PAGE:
Tuesday, May 7, 2013

Living life with a sense of urgency

feeling so energized tonight! it doesn't always take something bad to happen to make you realize how short life is and that if you have a vision, you've got to have a sense of urgency in making it happen. we have capacity to do so much that to take no action (or to put it off for too long) is to waste the gift.

Monday, January 14, 2013

Make that "Someday" be Today

As I was reading Running the Edge, by Olympian Adam Goucher & Tim Catalano, I was reminded that so often we like to save a goal for another day, or to vow to make a change later. It's time to make that day today. The book quotes an inscription on a tomb in Westminster Abbey: "When I was young and free and my imagination had no limits, I dreamed of changing the world. As I grew older and wiser, I discovered the world would not change, so I shortened my sights somewhat and decided to change only my country. But it, too, seemed immovable. As I grew into my twilight years, in one last desperate attempt, I settled for changing only my family, those closest to me, but alas, they would have none of it. And now, as I lie on my deathbed, I suddenly realize: If I had only changed myself first, then by example I would have changed my family. From their inspiration and encouragement, I would then have been able to better my country, and who knows, I may have even changed the world." As Gandhi famously advises, "Be the change you want to see in the world." To make that more digestable, it's time to be the change we want to see in ourselves. Call it a permanent resolution, or just simply a mindset. Making a change is your choice. Choose to make that someday happen. Starting today, starting right now.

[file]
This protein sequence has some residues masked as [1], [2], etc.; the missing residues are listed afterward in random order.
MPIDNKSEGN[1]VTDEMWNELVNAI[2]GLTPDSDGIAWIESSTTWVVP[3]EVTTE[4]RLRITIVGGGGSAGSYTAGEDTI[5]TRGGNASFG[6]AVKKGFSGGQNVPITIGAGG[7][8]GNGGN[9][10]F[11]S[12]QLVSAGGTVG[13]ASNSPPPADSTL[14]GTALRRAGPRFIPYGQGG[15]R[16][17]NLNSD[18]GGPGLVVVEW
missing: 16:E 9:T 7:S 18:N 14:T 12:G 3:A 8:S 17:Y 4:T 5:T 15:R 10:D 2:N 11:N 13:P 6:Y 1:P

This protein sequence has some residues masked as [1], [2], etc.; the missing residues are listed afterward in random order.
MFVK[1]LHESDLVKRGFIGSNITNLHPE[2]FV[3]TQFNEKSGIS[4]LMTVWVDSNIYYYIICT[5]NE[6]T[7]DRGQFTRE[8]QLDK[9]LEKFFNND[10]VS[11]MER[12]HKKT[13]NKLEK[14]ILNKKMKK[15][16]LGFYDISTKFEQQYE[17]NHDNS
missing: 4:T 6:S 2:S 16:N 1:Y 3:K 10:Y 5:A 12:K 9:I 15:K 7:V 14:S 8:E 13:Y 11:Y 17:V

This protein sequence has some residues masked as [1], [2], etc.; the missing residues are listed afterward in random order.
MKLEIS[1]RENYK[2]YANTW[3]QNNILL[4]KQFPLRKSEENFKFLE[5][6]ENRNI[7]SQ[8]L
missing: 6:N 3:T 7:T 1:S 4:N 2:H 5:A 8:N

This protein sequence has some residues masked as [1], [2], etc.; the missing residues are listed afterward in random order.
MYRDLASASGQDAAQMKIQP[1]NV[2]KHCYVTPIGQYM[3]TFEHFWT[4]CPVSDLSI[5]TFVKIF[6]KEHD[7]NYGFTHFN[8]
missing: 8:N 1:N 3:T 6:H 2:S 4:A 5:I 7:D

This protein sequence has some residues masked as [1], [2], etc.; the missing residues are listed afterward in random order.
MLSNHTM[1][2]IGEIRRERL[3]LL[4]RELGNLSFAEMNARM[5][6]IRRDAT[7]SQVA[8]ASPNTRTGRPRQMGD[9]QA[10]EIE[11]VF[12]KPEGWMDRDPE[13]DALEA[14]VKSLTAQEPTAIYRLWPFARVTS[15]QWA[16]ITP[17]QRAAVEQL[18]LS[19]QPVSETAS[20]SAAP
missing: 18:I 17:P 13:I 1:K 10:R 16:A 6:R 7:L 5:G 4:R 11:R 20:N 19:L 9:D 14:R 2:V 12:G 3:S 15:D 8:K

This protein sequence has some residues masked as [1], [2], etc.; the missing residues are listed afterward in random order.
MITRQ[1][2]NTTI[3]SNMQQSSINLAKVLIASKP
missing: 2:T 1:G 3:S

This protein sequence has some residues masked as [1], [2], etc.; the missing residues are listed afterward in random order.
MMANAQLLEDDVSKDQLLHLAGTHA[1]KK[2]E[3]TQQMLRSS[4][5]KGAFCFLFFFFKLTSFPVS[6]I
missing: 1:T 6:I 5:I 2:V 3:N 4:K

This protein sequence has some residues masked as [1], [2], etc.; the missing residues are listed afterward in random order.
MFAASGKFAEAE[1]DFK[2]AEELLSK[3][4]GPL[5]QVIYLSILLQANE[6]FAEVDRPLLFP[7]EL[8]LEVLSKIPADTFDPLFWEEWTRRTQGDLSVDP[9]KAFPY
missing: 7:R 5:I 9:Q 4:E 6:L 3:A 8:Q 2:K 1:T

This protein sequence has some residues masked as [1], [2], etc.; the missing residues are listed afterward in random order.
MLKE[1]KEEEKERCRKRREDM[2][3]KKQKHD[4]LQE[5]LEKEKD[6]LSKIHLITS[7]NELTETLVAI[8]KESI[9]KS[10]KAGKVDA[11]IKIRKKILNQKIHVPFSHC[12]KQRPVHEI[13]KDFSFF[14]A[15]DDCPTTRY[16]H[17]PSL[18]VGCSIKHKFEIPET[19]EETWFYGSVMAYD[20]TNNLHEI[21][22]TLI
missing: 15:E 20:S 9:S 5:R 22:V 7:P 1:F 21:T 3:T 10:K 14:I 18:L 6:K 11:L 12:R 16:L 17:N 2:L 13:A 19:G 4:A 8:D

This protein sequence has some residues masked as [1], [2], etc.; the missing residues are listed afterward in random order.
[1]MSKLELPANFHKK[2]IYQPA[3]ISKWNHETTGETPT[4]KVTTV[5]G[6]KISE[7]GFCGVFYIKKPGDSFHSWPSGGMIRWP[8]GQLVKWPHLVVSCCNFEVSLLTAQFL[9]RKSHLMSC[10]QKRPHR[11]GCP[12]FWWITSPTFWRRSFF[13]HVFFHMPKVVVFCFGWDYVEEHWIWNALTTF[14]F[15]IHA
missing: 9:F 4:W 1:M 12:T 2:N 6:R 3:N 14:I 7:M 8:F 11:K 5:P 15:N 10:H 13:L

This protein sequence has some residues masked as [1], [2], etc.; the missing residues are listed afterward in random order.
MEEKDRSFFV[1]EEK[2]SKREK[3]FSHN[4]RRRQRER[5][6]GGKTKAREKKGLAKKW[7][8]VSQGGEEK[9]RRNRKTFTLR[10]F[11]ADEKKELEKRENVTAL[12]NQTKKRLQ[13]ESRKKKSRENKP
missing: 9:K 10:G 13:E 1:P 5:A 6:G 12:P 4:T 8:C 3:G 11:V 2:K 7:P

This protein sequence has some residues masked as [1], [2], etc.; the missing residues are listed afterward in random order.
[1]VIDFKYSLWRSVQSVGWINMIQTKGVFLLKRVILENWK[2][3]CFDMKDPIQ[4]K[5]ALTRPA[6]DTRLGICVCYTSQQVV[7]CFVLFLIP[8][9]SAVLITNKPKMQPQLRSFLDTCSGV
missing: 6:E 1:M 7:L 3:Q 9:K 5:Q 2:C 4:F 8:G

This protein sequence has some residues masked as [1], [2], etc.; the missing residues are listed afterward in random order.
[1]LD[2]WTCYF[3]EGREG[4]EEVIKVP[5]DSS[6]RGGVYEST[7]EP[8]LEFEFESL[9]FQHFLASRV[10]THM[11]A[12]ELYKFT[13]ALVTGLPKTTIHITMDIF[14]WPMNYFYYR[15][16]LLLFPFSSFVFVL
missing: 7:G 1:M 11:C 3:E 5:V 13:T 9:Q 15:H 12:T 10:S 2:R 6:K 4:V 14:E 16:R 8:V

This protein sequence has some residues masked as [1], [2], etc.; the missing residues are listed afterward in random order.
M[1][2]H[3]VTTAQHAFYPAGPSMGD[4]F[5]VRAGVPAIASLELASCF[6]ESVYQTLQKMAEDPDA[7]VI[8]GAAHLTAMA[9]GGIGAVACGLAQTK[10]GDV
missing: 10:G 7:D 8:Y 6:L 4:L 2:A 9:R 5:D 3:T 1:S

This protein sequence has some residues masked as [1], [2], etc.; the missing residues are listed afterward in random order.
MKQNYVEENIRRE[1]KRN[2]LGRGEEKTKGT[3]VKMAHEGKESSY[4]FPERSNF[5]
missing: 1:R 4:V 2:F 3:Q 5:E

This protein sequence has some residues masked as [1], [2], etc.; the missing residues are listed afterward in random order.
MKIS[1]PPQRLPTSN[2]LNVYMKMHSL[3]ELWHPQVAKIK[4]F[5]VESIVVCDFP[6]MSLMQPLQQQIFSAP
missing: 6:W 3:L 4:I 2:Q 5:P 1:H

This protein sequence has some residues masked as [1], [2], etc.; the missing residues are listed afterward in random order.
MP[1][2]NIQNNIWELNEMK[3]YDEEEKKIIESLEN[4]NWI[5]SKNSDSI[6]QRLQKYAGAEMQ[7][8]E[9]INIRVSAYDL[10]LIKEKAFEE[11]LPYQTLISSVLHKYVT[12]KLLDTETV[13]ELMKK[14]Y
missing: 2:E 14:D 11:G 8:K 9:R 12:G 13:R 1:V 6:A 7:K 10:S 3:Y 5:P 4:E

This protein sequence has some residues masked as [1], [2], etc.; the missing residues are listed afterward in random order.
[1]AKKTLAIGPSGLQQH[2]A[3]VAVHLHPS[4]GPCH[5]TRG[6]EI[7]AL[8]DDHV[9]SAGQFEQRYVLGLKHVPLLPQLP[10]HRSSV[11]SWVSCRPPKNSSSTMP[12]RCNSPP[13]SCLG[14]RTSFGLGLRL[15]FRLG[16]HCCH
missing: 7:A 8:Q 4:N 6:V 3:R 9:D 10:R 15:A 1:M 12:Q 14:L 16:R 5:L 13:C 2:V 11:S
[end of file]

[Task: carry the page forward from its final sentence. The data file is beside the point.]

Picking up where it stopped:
Wednesday, August 8, 2012

Kudos to Missy Franklin, Rising Star in USA Swimming